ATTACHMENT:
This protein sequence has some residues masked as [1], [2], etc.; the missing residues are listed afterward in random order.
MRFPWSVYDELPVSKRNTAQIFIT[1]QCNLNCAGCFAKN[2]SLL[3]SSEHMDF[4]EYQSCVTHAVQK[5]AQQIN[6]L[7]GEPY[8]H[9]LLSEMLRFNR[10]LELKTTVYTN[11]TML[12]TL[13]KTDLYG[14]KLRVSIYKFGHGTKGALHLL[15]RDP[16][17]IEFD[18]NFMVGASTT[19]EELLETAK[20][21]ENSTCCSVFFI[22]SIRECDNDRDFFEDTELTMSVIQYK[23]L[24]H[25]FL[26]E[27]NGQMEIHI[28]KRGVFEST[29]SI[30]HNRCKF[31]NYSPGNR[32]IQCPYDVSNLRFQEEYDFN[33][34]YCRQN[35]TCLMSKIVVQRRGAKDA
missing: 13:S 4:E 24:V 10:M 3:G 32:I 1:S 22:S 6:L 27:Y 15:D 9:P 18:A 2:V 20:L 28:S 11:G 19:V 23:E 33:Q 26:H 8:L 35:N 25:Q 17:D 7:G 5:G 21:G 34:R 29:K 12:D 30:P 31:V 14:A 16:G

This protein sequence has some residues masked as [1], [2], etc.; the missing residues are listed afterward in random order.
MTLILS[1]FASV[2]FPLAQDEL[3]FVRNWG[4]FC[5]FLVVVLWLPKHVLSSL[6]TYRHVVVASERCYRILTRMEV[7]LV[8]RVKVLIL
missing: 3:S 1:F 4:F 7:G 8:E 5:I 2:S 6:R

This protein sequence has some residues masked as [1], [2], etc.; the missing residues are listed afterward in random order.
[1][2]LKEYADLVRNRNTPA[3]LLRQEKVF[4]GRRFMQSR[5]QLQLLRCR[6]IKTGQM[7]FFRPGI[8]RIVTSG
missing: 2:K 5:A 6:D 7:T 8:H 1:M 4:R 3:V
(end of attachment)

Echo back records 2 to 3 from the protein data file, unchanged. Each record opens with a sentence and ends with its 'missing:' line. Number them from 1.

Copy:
This protein sequence has some residues masked as [1], [2], etc.; the missing residues are listed afterward in random order.
MTLILS[1]FASV[2]FPLAQDEL[3]FVRNWG[4]FC[5]FLVVVLWLPKHVLSSL[6]TYRHVVVASERCYRILTRMEV[7]LV[8]RVKVLIL
missing: 3:S 1:F 4:F 7:G 8:E 5:I 2:S 6:R

This protein sequence has some residues masked as [1], [2], etc.; the missing residues are listed afterward in random order.
[1][2]LKEYADLVRNRNTPA[3]LLRQEKVF[4]GRRFMQSR[5]QLQLLRCR[6]IKTGQM[7]FFRPGI[8]RIVTSG
missing: 2:K 5:A 6:D 7:T 8:H 1:M 4:R 3:V